In contrast to Draymond, his subs had a rough time of it. Andre Iguodala played 12:33, and had almost nothing positive in his statline. He didn’t score, or even take a shot, committed five fouls, turned the ball over twice, and had a single rebound. Denver wasn’t bothering to guard Andre at all, giving him multiple opportunities to shoot threes with no one within ten feet of him, correctly judging he’d pass them up. The offensively-challenged combination of Iguodala, Porter, Nemanja Bjelica, and Gary Payton II came in with four minutes to go in the first quarter and got absolutely torched, giving up a 14-7 run before Bjelica was pulled for good.
It got worse in the next few minutes as the Warriors defense got slashed up by a Bones saw. Nah’Shon “Bones” Hyland went off, hitting three consecutive three-pointers, the last one from 33 feet, to give the Nuggets a 40-23 lead. On the last one, Wiggins was guarding him at the three-point line, but he’d established pretty clearly he had more range than Bruce Hornsby at band practice.
The Warriors crawled back a bit thanks to a Boogie Cousins mini-meltdown where he racked up two personal fouls and a technical in less than a minute, the T happening after he drew a foul on Draymond, but remained unhappy. But for the game he was hugely effective, scoring ten points on just three field goal attempts, and adding two assists.
How did the Warriors stay afloat? A big assist from rookie Jonathan Kuminga, who’d fallen out of the rotation after Iguodala’s return. Kuminga played nearly the entire second quarter, which was criminally his only action of the game. He scored nine points, all on dunks, layups, and free throws, and drew four Denver fouls by himself.
At least if they were going to call an obvious lob play in crunch time, bring in Kuminga, baby!
Speaking of that lob play, it happened after a second half full of near-comebacks. In the third, every run was countered by a Monte Morris three. Klay Thompson had a personal 7-0 run to bring the Warriors within seven; Morris hit a three to bring the lead to double-digits again. On four straight possessions, Jordan Poole had three assists (he had five in the quarter) and a deep three to cut the lead to seven again; a Morris three made the lead double-digits again. Draymond had two free throws and a jumper to cut the lead to eight; Morris hit another three to make it 11. Then when Morris sat after his third foul of the quarter, Curry got whistled for traveling right after stealing it from Jokic - looking like an easy fast break bucket - Curry-in-law Austin Rivers hit his only three of the game to make the lead 11, a five-point swing.
Rivers was huge off the bench from Denver, finally earning some bragging rights for future family Thanksgivings, playing 36 minutes and grabbing five steals, to go with his three assists. And if you’re only going to make one shot, it should be a run-stopping three.
The lead was still ten points with six minutes to go in the game, when the Warriors stopped missing shots. They made three of their next four shots, and the miss was rebounded by Poole, who found Klay for a bucket. Despite the video going around showing Klay seeming “sick of Poole,” Poole hits Klay for a bucket seconds later, cutting the lead to 115-112.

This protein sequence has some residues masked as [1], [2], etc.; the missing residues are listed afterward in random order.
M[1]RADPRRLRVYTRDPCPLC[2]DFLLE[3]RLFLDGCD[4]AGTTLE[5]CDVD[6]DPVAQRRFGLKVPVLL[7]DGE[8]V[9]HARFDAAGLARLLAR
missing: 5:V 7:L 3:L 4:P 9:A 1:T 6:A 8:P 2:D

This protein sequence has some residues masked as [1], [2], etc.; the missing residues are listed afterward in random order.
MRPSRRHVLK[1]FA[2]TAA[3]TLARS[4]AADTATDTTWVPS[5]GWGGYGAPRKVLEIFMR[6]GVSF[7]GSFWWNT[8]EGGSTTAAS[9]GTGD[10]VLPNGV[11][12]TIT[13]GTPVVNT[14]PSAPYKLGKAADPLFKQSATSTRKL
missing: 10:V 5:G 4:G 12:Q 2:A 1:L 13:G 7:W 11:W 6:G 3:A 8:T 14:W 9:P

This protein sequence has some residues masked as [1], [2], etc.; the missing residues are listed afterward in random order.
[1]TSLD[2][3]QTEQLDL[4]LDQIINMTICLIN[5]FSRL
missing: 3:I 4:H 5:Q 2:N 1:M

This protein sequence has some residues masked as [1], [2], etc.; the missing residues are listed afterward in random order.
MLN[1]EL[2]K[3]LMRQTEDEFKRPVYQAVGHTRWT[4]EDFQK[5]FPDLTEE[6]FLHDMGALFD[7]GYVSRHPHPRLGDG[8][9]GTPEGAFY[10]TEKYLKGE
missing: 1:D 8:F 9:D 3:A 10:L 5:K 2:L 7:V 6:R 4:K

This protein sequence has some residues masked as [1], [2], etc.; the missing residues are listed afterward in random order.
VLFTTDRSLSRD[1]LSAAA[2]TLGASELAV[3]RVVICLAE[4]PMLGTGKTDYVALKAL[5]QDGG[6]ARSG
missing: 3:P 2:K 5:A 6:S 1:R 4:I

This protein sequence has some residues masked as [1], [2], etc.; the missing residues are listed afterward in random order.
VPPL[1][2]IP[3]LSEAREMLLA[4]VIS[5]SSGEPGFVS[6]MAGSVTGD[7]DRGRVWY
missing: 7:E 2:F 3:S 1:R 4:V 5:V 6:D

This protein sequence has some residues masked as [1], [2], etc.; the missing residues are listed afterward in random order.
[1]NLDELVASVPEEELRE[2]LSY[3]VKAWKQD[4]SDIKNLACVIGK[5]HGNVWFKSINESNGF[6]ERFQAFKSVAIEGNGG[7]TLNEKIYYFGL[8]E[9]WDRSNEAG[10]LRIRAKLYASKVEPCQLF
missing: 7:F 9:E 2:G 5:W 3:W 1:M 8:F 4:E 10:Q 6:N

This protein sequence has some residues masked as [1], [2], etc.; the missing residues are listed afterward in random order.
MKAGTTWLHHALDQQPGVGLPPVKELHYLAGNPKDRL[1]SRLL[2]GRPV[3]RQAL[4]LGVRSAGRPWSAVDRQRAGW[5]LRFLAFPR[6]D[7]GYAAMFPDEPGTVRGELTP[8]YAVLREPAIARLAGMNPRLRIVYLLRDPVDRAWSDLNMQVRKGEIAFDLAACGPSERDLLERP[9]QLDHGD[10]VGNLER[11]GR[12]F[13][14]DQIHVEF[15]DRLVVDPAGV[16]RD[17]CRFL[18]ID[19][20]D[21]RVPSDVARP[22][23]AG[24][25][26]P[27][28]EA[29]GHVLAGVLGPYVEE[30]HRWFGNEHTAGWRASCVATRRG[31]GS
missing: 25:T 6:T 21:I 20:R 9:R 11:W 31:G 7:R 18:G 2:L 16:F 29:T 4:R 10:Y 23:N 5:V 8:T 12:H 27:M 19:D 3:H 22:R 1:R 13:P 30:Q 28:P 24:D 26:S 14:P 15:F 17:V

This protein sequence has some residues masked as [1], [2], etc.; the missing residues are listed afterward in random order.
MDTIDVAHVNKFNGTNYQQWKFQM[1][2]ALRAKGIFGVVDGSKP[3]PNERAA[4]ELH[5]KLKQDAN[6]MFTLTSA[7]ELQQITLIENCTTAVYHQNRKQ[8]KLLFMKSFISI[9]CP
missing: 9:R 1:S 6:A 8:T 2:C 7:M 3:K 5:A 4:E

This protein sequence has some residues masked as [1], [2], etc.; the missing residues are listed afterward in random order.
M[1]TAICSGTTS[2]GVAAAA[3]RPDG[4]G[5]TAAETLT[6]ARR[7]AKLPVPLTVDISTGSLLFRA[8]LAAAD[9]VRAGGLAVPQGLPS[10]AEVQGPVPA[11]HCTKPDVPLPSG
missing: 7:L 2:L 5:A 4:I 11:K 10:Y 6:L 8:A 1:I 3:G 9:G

With 2:28, Andrew Wiggins dunked to cut the lead to two and give Steve Kerr far too much confidence about his ability to do it again. Overall Wiggins was very solid, with 20 points and six rebounds, plus two steals and two blocked shots. On the next sequence, Gordon fouled out Draymond and hit both free throws, but Curry returned the favor, getting an and-one off a Gordon foul to tie it up with 1:47 left. After Morris lost the ball out of bounds, Curry hit another step-back jumper - just barely inside the arc - to give the Warriors a 121-119 lead, their first in nearly 44 minutes.
Jokic tied the game with a layup, where he simply out-muscled Porter for position, and then Klay missed a corner three. Once again, Wiggins snuck past two Nuggets to get the rebound, but he missed an emphatic putback dunk that would have likely ended the series.
In the Warriors’ first questionable coaching decision, they brought in Kevon Looney to guard Jokic, but ran a box-and-one defense, something you rarely see against a center. Morris found a hole in the zone and hit a fairly easy floater to give Denver the lead. Questionable decision two was calling an obvious lob play for Wiggins, and the third questionable element was bringing in Porter to throw the in-bounds pass, instead of lob maestro Iguodala. Jokic came out of the game for defensive purposes, but he predicted the lob play seconds before it happened, and Rivers had little trouble taking the pass away from Wiggins. Yes, the Dubs were trying to go two-for-one, but it’s definitely a Light Years Ahead move to ignore three incredibly potent scorers to try a high-risk trick play - the basketball equivalent of Jim Harbaugh calling an end zone fade pass against Richard Sherman.
In an exclusive postgame interview with No Duh Sports, Steve Kerr said, “I would like that play call back, frankly,” and you’re not going to find a lot of differing opinions, except from the Denver locker room.
What will the Warriors take away from this? They’ll probably move Curry into the starting lineup in favor of Poole, which temporarily solves the problem of Aaron Gordon pushing him around. It’s probably for the best that Poole ran into this roadblock up 3-0 in the first round rather than later in the playoffs, where the strategy is likely to be attempted again. Best to figure out the workaround in April, not May.
There also may be additional playing time for Kuminga, at the expense of either Bjelica or Iguodala. The lack of scoring for bench lineups, particularly in the second quarter, could be a concern, with many of the reserves seeming reluctant to shoot. Porter especially seems to be reacting to his recent outside shooting woes, and he didn’t attempt a shot in 15 minutes. Of course, backups and role players usually play better at home, so this all might look like unnecessary panic after Wednesday night’s Game Five.
The other lesson is that every single team in the NBA Playoffs is dangerous, and that goes double when they have an all-time great playing center. The Warriors didn’t match the Nuggets’ energy early, and they paid for it by having to come back from so far down. These bench guys are old, so the chance to get an extra few days off should be inspiration enough to close things out at home. But maybe let someone else inbound the ball in big moments.